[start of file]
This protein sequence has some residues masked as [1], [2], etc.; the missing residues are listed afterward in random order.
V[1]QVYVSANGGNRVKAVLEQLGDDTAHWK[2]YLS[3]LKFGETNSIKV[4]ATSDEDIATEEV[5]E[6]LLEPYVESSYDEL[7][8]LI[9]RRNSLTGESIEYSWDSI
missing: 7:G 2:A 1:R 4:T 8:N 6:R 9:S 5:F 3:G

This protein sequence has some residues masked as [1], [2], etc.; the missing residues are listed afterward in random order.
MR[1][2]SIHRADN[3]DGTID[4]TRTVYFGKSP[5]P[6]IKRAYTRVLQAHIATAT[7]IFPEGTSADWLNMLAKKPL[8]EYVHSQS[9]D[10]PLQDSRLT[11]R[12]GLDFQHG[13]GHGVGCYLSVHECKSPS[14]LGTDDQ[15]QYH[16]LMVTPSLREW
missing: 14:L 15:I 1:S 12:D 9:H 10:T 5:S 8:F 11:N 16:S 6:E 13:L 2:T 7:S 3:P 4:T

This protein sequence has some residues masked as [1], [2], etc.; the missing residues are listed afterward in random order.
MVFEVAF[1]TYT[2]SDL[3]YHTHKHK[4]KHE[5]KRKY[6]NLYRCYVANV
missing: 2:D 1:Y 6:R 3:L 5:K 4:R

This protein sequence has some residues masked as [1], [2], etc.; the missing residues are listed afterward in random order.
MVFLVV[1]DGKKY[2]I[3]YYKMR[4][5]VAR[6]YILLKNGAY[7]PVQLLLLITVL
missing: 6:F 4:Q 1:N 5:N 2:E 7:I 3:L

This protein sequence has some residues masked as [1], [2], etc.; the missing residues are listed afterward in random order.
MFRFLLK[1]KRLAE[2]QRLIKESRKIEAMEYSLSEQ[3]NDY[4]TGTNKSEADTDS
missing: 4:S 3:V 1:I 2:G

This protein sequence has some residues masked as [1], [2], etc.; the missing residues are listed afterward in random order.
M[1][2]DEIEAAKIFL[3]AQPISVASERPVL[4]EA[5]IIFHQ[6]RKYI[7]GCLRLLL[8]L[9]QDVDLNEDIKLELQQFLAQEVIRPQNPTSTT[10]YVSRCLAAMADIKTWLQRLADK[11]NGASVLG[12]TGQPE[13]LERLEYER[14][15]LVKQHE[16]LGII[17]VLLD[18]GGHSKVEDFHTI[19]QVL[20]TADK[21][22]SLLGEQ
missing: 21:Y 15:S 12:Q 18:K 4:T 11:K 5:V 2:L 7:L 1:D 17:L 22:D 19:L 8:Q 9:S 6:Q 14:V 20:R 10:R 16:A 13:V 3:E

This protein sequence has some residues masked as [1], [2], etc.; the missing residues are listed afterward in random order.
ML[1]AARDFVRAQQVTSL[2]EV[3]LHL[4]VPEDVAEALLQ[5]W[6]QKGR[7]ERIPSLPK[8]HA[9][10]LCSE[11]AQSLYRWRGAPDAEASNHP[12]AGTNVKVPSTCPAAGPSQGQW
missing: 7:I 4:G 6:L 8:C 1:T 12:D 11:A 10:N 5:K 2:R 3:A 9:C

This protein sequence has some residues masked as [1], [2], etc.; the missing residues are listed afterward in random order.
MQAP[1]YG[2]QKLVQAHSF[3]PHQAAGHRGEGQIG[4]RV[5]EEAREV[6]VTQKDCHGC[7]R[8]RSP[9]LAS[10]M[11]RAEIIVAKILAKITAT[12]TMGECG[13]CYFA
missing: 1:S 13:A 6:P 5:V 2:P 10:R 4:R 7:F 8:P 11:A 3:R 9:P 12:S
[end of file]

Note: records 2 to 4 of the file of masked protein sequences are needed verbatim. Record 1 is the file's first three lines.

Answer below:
This protein sequence has some residues masked as [1], [2], etc.; the missing residues are listed afterward in random order.
MR[1][2]SIHRADN[3]DGTID[4]TRTVYFGKSP[5]P[6]IKRAYTRVLQAHIATAT[7]IFPEGTSADWLNMLAKKPL[8]EYVHSQS[9]D[10]PLQDSRLT[11]R[12]GLDFQHG[13]GHGVGCYLSVHECKSPS[14]LGTDDQ[15]QYH[16]LMVTPSLREW
missing: 14:L 15:I 1:S 12:D 9:H 10:T 5:S 8:F 11:N 16:S 6:E 13:L 2:T 7:S 3:P 4:T

This protein sequence has some residues masked as [1], [2], etc.; the missing residues are listed afterward in random order.
MVFEVAF[1]TYT[2]SDL[3]YHTHKHK[4]KHE[5]KRKY[6]NLYRCYVANV
missing: 2:D 1:Y 6:R 3:L 5:K 4:R

This protein sequence has some residues masked as [1], [2], etc.; the missing residues are listed afterward in random order.
MVFLVV[1]DGKKY[2]I[3]YYKMR[4][5]VAR[6]YILLKNGAY[7]PVQLLLLITVL
missing: 6:F 4:Q 1:N 5:N 2:E 7:I 3:L